As a crucial foundation for PIVOT Center, operations previously led by TVC will continue to assist the U’s faculty inventors in bringing their innovations to market by spearheading all aspects of invention management, patent prosecution, licensing, startup formation and support, equity management and early stage funding. The new office leverages these existing resources and will hire new staff to oversee economic development and corporate engagement as well as to elicit feedback from internal and external stakeholders to improve how the U addresses their needs.

Keith Marmer, who has served as the executive director of TVC and corporate partnerships for the past four years, will lead PIVOT as chief innovation and economic engagement officer for the U. He will report directly to the president in his new capacity. Marmer’s strong leadership skills come from 30 years of experience as an entrepreneur, executive and investor. He has personally launched and scaled four companies as well as helped entrepreneurs raise more than $1 billion in investment capital. Marmer’s passion for innovation has helped countless ideas get the momentum they need to succeed. During the course of his career, Marmer has overseen the creation of more than 100 companies. Since joining the U, Marmer has helped transform the culture of commercialization, rolled out three accelerators,


GiveGab is Leading Innovation in Education Advancement and Fundraising Technology

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Ithaca, NY, Oct. 01, 2020 (GLOBE NEWSWIRE) — GiveGab is leading innovation in advancement for higher education and K-12 schools by providing Giving Day, Crowdfunding, and year-round fundraising technology that is focused on accessibility during a time when virtual engagement is more important than ever.

Despite the uncertainty with fundraising events since the beginning of the COVID-19 pandemic, GiveGab has seen the majority of our higher education Giving Days surpass their results from last year.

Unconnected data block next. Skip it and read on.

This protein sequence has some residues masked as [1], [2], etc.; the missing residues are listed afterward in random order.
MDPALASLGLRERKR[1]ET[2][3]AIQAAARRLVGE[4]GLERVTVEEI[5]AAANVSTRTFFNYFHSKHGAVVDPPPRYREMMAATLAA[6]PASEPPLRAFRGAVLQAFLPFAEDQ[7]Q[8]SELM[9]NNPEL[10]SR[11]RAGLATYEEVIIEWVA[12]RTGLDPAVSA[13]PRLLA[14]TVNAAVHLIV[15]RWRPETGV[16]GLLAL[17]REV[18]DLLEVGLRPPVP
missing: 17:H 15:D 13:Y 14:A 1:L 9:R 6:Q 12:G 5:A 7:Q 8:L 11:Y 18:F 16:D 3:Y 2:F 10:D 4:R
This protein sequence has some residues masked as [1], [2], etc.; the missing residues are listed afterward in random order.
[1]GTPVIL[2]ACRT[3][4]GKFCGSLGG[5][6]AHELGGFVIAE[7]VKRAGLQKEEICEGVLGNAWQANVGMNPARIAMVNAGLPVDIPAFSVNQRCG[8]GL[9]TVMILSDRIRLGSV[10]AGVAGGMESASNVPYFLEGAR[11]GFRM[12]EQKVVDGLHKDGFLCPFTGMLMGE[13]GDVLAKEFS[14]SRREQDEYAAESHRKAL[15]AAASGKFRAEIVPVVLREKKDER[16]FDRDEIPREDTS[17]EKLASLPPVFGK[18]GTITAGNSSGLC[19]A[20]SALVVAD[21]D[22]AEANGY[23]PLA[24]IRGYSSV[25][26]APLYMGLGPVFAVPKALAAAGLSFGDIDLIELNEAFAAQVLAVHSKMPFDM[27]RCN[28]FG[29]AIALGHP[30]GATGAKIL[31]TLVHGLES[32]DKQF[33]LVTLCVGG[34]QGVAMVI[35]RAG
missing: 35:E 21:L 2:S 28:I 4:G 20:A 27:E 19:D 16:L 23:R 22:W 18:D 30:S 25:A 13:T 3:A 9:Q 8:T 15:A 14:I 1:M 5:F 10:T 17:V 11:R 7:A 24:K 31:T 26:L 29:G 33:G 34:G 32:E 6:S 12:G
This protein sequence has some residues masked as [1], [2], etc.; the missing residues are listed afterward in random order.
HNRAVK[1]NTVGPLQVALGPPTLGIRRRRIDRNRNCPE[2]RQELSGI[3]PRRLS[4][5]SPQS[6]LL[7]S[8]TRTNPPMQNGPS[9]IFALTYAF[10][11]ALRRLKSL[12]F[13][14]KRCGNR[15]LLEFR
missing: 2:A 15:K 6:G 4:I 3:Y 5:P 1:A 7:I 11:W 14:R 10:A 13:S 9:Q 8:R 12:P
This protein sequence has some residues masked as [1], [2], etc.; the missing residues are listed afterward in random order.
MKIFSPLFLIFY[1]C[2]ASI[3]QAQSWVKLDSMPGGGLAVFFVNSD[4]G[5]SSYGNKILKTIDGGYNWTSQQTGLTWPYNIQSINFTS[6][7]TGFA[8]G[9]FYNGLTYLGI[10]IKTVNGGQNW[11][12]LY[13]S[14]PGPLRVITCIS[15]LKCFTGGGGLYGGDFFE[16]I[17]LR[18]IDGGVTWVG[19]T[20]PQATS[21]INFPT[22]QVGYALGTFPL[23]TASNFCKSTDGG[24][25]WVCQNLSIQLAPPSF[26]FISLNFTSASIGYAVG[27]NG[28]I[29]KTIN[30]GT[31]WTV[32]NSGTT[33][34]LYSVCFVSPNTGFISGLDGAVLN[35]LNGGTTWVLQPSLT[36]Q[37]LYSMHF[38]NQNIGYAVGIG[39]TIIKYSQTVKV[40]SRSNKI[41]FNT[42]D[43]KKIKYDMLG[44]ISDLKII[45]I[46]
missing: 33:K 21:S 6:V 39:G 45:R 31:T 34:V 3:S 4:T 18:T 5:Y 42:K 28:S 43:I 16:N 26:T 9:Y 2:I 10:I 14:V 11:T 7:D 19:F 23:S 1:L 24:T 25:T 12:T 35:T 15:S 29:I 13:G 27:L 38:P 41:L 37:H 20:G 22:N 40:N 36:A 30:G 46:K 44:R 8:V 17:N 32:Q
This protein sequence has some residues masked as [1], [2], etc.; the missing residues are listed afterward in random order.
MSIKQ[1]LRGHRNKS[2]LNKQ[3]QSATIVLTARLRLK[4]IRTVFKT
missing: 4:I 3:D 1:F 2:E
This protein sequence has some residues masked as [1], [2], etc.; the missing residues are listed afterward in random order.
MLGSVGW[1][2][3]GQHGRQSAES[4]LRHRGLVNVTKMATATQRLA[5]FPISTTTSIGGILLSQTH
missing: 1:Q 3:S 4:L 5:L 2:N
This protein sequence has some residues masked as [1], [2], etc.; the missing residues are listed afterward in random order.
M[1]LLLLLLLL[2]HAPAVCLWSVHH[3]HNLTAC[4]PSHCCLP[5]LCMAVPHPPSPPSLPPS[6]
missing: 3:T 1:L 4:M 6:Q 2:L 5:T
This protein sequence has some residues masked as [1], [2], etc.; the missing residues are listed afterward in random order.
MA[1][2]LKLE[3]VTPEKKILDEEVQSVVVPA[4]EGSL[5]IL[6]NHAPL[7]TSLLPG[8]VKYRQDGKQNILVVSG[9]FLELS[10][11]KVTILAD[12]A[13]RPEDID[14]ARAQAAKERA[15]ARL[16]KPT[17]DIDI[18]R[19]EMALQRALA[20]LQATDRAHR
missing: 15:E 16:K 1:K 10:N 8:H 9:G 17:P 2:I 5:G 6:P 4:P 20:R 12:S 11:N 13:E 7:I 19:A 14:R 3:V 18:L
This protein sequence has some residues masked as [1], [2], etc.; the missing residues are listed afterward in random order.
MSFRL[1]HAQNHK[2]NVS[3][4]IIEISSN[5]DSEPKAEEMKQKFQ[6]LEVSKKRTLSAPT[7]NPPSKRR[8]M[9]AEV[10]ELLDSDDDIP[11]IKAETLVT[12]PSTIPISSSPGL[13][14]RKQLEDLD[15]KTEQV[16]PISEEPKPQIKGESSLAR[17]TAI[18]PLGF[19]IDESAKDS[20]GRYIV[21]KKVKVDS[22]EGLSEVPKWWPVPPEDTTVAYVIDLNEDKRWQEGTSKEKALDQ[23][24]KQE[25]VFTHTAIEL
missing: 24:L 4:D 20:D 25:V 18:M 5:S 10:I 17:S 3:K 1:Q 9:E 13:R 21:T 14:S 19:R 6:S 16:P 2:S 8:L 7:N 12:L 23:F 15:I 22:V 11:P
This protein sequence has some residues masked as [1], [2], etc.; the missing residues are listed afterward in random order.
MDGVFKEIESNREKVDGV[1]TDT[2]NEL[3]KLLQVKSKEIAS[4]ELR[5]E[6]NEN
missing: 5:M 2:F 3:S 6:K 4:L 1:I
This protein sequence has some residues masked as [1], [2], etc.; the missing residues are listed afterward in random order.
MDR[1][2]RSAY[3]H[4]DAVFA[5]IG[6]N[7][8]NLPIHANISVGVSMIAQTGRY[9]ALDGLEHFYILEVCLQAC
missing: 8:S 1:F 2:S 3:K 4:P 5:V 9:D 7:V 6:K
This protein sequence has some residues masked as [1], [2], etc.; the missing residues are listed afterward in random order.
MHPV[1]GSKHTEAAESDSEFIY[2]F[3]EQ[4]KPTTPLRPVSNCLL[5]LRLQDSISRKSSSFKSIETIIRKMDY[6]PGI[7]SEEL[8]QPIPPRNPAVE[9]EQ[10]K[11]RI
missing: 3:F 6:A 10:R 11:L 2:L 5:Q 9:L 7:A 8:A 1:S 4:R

“When challenges strike, communities band together, and also entire universities band together in ways they haven’t before, leading them to collaborate and fundraise in different ways.” – Charlie Mulligan, CEO and Co-Founder of GiveGab

The built-in digital engagement tools and live stats on GiveGab’s Giving Day platform have helped drive growth in 2020. So far this year, repeat Higher Education Giving Days run on GiveGab have grown an average of 29.20% year-over-year! Many schools have seen a surprising increase in the number of new donors, with an average 16.85% increase from 2019.

Sarah Lawrence College, Wheaton College, California Lutheran University, Purdue University, and North Carolina State University are just a few of the repeat higher education Giving Days building continued success on GiveGab’s platform in 2020.

“This was our second consecutive highly successful Giving Day and GiveGab’s project managers were very much key to our success. Their enthusiasm, attention to detail, and overall commitment to our effort was obvious throughout our planning and especially in the days leading up to Sarah Lawrence College Giving Day.” – Gary Carskaddan, Senior Director of Annual Giving Programs at Sarah Lawrence College

Fundraising trends and best practices continue to shift and evolve as schools face the direct impact of COVID-19 both on campus and within their donor networks, and GiveGab realizes that many advancement teams have had things taken